Pattishall IP Blog

November 22, 2013

“THANKSGIVUKKAH” Convergence of Thanksgiving and Hanukkah—The Latest Pop Culture Trademark Sensation

Filed under: TM Registration, Trademark (General), Uncategorized — Tags: , , — Pattishall, McAuliffe, Newbury, Hilliard & Geraldson LLP @ 10:54 am

By Belinda Scrimenti, Partner

Many media outlets are asking:  Where is Adam Sandler when you need him?[1]  His well-known Hanukkah Song is due for a new verse that celebrates a hot new holiday “trademark.”

Popular culture events frequently are reflected in trademark filings.  The latest:  “THANKSGIVUKKAH” – This year’s rare convergence of Thanksgiving with the first full day of Hanukkah.   According to reports, the last time the overlap occurred was in 1888, and physicist Jonathan Mizrahi has calculated that the event will not occur for another 79,000 years.[2]

Indeed, this “once-in-eternity” event has brought a “cornucopia of money-making” opportunities as described by USA Today.[3]  And where there’s a money-making opportunity, there must be a trademark.

Reportedly, the “Thanksgivukkah” term was coined by a Boston resident, Dana Gitell,[4] who had the foresight to protect the mark by obtaining trademark registrations for the term, in Class 16 for greeting cards and other party goods, and in Class 25 for t-shirts and baby garments.  The applications, based on a stated first use date of December 3, 2012, were filed one day later, but nearly a year before the 2013 holiday.[5]

In another oft-reported story, a 9-year-old New York boy, Asher Weintraub, “invented” the “Menurkey” – a turkey-shaped menorah – and with his parents’ help, raised more than $48,000 on Kickstarter for the product.[6]   They have already filed for a federal trademark registration.[7]

Anxious to get in on the “Thanksgivukkah” trademark action?  Despite many media references to “Gobble tov,” as of this writing nobody has sought to register a trademark for it.  Also available:  “Hanu-Giving” and “Challahday Greetings,” the latter of which was first registered back in 1985 and has long since expired.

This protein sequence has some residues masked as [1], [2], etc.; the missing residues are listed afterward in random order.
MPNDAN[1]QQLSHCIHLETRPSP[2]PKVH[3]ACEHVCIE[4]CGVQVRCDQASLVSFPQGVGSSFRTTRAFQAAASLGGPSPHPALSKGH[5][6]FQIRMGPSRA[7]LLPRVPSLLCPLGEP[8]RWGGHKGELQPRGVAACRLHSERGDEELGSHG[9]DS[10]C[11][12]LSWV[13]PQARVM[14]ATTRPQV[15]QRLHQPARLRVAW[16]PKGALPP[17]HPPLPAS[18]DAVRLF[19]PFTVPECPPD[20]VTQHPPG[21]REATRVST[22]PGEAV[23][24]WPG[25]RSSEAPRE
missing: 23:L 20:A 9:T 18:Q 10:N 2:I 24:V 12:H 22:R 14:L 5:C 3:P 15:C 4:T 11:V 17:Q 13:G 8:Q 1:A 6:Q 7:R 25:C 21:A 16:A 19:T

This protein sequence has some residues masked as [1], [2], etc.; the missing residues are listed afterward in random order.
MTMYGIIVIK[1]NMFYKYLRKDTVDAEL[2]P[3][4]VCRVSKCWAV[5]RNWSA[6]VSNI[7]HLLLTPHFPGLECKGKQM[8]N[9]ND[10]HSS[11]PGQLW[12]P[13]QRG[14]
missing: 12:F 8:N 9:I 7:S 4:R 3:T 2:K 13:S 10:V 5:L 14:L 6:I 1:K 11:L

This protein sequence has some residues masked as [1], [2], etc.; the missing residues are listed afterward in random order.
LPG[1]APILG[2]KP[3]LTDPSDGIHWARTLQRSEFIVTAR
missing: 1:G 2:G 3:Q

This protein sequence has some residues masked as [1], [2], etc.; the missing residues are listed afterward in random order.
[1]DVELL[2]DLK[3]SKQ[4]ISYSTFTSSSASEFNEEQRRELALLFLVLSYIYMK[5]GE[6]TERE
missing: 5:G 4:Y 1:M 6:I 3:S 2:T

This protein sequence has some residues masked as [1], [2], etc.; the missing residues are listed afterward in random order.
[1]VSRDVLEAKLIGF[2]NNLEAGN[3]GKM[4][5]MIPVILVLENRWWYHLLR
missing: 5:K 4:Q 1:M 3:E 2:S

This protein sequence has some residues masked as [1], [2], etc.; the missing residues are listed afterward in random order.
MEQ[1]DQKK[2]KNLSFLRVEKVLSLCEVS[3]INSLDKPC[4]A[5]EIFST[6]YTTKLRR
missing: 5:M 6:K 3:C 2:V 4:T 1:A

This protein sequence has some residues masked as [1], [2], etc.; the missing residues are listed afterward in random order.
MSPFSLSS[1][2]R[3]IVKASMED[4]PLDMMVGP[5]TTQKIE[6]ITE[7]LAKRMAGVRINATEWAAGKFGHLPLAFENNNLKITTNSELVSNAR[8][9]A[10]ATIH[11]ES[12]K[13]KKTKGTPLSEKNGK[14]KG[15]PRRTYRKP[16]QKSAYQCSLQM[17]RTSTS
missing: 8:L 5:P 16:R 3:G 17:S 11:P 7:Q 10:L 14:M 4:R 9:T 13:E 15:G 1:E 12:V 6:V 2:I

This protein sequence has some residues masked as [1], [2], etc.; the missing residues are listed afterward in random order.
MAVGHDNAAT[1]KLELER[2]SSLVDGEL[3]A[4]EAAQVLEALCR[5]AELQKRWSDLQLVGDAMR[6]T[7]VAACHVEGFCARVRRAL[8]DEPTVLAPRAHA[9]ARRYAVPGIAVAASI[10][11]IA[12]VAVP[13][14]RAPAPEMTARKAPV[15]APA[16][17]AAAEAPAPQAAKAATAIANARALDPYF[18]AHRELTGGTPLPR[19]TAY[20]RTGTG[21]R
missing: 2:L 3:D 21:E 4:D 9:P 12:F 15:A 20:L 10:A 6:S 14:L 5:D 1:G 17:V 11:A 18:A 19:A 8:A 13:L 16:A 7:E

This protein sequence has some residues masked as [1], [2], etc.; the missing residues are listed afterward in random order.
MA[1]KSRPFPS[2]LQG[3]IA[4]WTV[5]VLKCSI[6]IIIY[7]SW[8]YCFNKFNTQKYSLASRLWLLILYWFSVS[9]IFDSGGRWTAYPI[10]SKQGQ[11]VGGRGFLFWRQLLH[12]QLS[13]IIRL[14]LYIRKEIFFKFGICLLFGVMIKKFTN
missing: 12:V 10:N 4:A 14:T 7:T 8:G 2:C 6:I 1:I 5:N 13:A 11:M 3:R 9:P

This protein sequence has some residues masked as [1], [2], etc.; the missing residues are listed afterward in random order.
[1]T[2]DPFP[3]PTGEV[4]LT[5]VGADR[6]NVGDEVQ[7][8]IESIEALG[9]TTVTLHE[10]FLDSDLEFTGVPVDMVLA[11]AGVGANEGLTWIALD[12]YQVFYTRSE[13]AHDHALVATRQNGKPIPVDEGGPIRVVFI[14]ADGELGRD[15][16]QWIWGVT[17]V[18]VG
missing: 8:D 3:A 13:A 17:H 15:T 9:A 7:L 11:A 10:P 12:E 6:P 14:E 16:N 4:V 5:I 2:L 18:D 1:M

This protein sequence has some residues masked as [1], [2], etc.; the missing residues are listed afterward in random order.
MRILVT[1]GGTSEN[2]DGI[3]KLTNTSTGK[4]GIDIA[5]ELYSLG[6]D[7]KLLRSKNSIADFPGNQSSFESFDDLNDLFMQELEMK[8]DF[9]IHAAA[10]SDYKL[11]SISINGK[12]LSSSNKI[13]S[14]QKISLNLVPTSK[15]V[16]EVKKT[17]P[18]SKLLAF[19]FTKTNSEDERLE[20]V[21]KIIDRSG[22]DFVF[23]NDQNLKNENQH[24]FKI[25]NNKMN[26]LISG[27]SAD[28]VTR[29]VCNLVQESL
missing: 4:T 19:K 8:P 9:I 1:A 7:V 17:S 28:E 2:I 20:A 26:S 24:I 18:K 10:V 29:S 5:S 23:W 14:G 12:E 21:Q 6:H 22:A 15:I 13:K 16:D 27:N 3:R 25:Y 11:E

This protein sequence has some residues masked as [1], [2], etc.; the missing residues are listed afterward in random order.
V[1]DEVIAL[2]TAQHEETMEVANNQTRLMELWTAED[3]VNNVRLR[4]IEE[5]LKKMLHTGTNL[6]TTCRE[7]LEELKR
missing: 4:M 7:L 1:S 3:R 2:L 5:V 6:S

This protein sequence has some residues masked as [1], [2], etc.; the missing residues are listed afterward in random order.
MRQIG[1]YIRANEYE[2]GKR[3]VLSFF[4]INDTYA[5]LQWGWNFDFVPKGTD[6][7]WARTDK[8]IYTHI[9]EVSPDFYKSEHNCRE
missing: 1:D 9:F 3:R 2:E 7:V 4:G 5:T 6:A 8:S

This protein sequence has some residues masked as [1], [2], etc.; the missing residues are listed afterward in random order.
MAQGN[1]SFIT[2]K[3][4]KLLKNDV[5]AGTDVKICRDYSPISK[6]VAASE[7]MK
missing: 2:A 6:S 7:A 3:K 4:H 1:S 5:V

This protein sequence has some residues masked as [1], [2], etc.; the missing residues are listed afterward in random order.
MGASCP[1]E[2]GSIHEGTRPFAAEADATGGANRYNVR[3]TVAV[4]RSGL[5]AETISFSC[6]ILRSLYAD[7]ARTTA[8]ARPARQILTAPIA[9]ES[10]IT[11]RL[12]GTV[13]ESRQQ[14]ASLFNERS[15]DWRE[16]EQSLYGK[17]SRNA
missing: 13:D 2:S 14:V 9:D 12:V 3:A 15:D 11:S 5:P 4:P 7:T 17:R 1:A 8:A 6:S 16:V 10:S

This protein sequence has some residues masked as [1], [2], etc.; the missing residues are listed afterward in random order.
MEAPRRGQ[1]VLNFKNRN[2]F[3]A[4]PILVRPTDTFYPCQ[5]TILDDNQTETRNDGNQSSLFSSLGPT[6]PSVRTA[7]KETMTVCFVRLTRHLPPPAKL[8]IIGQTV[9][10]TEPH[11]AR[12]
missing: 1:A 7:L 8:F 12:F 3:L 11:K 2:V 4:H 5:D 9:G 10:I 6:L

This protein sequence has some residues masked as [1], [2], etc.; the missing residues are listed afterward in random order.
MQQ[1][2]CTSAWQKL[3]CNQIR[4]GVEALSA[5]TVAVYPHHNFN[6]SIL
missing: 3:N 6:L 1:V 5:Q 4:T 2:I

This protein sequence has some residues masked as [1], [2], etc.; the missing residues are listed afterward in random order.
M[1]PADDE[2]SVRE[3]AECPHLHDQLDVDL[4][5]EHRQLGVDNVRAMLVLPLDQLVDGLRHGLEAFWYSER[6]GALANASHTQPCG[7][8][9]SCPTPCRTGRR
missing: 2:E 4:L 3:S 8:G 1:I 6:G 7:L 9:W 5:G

The trademark office is often a reflection of popular culture, but not surprisingly, many of these marks either never make it to registration, or are quickly forgotten and abandoned.  Government and historical events often spawn these filings.   For example, seven applications have been filed that incorporate the term “Obamacare” – mostly related to insurance services.  Three have already been abandoned, and four have pending office actions.  Nevertheless, this volume of filings pales in comparison to the adoption of other government catchphrases.

Remember the Iraq War’s “Shock & Awe”?  Within hours and days following the initial attack on Baghdad, applications for “SHOCK & AWE” in various formulations started flooding in to the USPTO.  Not counting applications for other marks incorporating the terms, 36 “SHOCK & AWE” applications were filed for everything from golf clubs to pesticides, lingerie to fireworks, and even “infant action crib toys.”  Of that, only four were eventually registered and remain on the register today.

During the same period, the ire over France’s lackluster support of the United States in the Iraq War led to another pop culture trademark spat.  French fries became “Freedom Fries.”   Within 60 days of the controversy, six companies sought to obtain a trademark registration for the term, and one tried two years later.  The first user of the mark ultimately prevailed in the registration battle, but years later, allowed the registration to go abandoned for failure to file the Section 8 maintenance declaration.[8]

The king of pop culture filings, however, occurred at the 2000 year millennium.  USPTO records reflect over 320 filings for trademarks incorporating the term “Y2K.”  Of that number, only 27 ultimately registered.  Today, only one registration remains on the register – for business consulting and information services.[9]

In contrast, the USPTO records may well be a good barometer of what is highly unpopular in the United States – as no one sought to register “FISCAL CLIFF,” “DEBT CEILING” or “GOVERNMENT SHUTDOWN”!

With no threats of the fiscal cliff, debt ceiling negotiations or a government shutdown hanging over the month of November, that brings us back to Thanksgiving.  A far more enjoyable government event remains free of trademark interlopers – no one has applied to register “TURKEY PARDON.”

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Belinda Scrimenti is a partner with Pattishall, McAuliffe, Newbury, Hilliard & Geraldson LLP, a leading intellectual property law firm based in Chicago, Illinois.  Pattishall McAuliffe represents both plaintiffs and defendants in trademark, copyright, and unfair competition trials and appeals, and advises its clients on a broad range of domestic and international intellectual property matters, including brand protection, Internet, and e-commerce issues.   Belinda’s practice focuses on litigation in trademark, copyright, trade dress, and Internet law, as well as trademark prosecution and counseling.  She has worked on numerous matters relating to the registration, protection, and enforcement of trademarks, and litigated in over 40 U.S. federal district courts.

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[1] See, e.g., http://www.miamiherald.com/2013/11/12/3748399/this-year-thanksgiving-hanukkah.html; http://mainstreetmusingsblog.com/2013/11/04/thanksgiving-and-hanukkah-makes-thanksgivukkah/; http://www.kansascity.com/2013/11/11/4614193/this-year-thanksgiving-hanukkah.html
[2]
http://jonathanmizrahi.blogspot.com/2013/01/hanukkah-and-thanksgiving-once-in.html; see http://bigstory.ap.org/article/gobble-tov-american-jews-ready-thanksgivukkah
[3] http://www.usatoday.com/story/news/nation/2013/11/14/thanksgivukkah-products/3516299/